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Articles by Michael Berk

Texas Court of Criminal Appeals Announces New Test in Comparing Out-of-State Priors for Sentence Enhancement for Repeat Sex Offenders

by Michael Berk

The Texas Court of Criminal Appeals announced a new test for determining whether a prior out-of-state conviction is “substantially similar” to enumerated Texas offenses for application of enhanced penalties for repeat sex offenses, explicitly overruling two precedential decisions.

The State sought to enhance Walter Fisk’s sentence under ...

Tenth Circuit: ‘Relevant Background Law’ Trumps Unclear Record in Granting § 2255 Relief From Johnson Error

by Michael Berk

The U.S. Court of Appeals for the Tenth Circuit reversed the denial of a successive motion under 28 U.S.C. § 2255, remanding the case for resentencing where the “relevant background legal environment” demonstrated that his sentence was based on the Armed Career Criminal Act’s (“ACCA”) unconstitutional residual clause.

On September 9, 2008, Aaron Eugene Copeland pleaded guilty to possession of a firearm as a felon. Although 18 U.S.C. § 922(g) carries a statutory maximum of 10 years, the sentencing court found that three prior convictions — two “serious drug offenses” and a 1981 second­degree burglary in California — qualified Copeland for the 15-year mandatory minimum sentence under the ACCA, 18 U.S.C. § 924(e). On December 5, 2008, Copeland was sentenced to 15 years’ imprisonment.

Originally, the ACCA sentence enhancement was triggered when sufficient prior convictions were classifiable as “serious drug offenses” or “violent felonies” under any of three provision, known as the elements clause, the enumerated offense clause, and a catch-all residual clause. The U.S. Supreme Court in Johnson v. United States, 135 S. Ct. 2551 (2015), struck down the residual clause as unconstitutionally vague.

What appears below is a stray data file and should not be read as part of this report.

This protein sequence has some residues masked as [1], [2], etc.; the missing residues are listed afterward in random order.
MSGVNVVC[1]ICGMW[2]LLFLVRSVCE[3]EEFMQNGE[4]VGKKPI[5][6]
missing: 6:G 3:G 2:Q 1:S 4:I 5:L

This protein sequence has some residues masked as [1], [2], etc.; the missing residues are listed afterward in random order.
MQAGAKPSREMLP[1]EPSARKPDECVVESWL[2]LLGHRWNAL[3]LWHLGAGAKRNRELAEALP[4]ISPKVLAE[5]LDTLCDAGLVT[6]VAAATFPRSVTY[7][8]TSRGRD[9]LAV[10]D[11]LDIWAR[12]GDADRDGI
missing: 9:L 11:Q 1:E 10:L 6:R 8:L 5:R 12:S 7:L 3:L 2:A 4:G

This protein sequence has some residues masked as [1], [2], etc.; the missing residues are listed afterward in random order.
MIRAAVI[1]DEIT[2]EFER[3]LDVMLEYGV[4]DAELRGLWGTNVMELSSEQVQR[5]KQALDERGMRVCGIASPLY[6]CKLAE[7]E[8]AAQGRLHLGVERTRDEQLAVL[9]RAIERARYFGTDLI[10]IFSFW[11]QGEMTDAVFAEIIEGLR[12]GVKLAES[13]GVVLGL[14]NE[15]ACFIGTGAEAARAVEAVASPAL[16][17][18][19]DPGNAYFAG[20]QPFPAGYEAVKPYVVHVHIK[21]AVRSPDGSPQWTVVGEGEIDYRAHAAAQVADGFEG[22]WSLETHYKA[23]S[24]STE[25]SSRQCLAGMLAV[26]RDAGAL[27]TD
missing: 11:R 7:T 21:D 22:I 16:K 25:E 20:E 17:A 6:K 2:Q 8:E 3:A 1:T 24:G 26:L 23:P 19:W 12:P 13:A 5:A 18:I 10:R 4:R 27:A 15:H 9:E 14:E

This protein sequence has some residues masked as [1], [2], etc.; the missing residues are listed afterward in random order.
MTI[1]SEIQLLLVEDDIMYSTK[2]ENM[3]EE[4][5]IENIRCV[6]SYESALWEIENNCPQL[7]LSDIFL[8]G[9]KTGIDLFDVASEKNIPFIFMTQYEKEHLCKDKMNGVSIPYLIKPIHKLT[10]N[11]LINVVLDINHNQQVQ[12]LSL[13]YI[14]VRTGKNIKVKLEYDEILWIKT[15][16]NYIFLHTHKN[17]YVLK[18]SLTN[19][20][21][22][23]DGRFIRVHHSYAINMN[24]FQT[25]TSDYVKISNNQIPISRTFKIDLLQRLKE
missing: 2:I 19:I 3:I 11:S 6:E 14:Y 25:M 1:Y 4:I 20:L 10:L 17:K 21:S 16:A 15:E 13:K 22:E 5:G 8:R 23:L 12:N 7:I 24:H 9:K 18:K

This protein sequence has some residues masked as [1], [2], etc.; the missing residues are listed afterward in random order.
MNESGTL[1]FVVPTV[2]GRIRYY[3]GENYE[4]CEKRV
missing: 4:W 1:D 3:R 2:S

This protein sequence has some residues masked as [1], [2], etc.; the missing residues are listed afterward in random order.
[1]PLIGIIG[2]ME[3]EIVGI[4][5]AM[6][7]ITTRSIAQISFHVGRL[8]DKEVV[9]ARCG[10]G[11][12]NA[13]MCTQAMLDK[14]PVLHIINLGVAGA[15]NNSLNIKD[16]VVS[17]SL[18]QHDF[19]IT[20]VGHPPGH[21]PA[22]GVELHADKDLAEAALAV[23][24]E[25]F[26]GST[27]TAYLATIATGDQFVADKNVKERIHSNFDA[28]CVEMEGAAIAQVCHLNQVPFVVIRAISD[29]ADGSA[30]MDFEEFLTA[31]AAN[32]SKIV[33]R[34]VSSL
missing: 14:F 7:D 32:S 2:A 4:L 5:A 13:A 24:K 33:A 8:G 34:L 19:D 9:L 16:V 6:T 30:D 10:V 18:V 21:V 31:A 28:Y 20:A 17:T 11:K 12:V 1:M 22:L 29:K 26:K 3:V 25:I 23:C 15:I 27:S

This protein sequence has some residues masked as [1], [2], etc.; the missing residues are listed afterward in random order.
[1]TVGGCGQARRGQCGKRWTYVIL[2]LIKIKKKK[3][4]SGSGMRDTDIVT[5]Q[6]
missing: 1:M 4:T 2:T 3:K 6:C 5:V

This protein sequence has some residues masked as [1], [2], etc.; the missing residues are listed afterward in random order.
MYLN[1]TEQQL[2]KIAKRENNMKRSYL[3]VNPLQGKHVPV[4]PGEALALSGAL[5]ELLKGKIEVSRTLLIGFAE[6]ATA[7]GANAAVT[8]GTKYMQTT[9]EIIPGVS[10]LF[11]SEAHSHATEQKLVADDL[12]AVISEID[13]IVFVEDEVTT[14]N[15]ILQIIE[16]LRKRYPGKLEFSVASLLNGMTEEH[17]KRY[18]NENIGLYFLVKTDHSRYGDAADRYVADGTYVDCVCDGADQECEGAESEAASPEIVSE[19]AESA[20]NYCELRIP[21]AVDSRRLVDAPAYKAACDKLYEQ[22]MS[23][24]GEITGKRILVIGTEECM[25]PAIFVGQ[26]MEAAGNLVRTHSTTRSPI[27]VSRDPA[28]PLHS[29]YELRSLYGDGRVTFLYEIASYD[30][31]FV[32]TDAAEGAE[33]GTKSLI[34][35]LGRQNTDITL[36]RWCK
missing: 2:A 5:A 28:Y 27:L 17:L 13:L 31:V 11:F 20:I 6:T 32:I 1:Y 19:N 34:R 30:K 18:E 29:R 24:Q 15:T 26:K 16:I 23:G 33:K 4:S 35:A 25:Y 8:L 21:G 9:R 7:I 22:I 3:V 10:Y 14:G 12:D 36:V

As Copeland had filed several unsuccessful collateral attacks prior to the ...

Ninth Circuit: Drug Quantity in PSR Adopted by Sentencing Court not Binding in § 3582(c)(2) Sentence Reduction Proceedings

by Michael Berk

The U.S. Court of Appeals for the Ninth Circuit held that a court determining eligibility for a sentence reduction based on an amended Guidelines range is not bound by the conclusions of a pre-sentence report (PSR) “adopted” at sentencing in the absence of explicit quantity findings by ...

Arrest for Shouting ‘F—k You’ to Arkansas Trooper Violates First and Fourth Amendments Rights, Eighth Circuit Rules

by Michael Berk

An Arkansas state trooper violated a motorist’s First and Fourth Amendment rights when he arrested him for yelling “F--k you,” the U.S. Court of Appeals for the Eighth Circuit held in June 2019, affirming the district court’s denial of qualified immunity for the official.

In 2015, trooper Lagarian Cross was conducting a traffic stop on the side of a five-lane highway in Fort Smith, Arkansas. On the other side of the road, Eric Ross Thurairajah was driving past and yelled “F--k You” in the trooper’s direction. Cross abandoned his quarry – the proverbial “bird in the hand” – to chase Thurairajah and arrested him for disorderly conduct.

After several hours in jail, Thurairajah was released, and all charges were dropped.

Thurairajah sued Cross (and associated entities) for deprivation of civil rights under 42 U.S.C. § 1983, and Cross moved for summary judgment on the basis of qualified immunity. The district court, concluding Cross’ arrest of Thurairajah violated the latter’s First Amendment right to be free from retaliation for the exercise of his right to protected speech and his Fourth Amendment right to be free from unreasonable seizure [of his person] both of which were clearly established at ...

Change to New York Misdemeanor Definition May Benefit Non-Citizens

by Michael Berk

New York’s new amendment to its penal code reduces the maximum sentence for Class A misdemeanor offenses to 364 days. The previous maximum punishment was one year in jail.

The One Day to Protect New Yorkers Act, passed by the state legislature and signed by Governor Andrew ...

Eighth Circuit Overlooks Procedural Default, Orders Immediate Release From Excessive ACCA Sentence Based on Prior Sex Offense

by Michael Berk

The U.S. Court of Appeals for the Eighth Circuit reversed the denial of William Anthony Lofton’s 28 U.S.C. § 2255 petition, remanding to the U.S. District Court for the Southern District of Iowa with instructions to vacate his ACCA sentence and immediately release him from custody.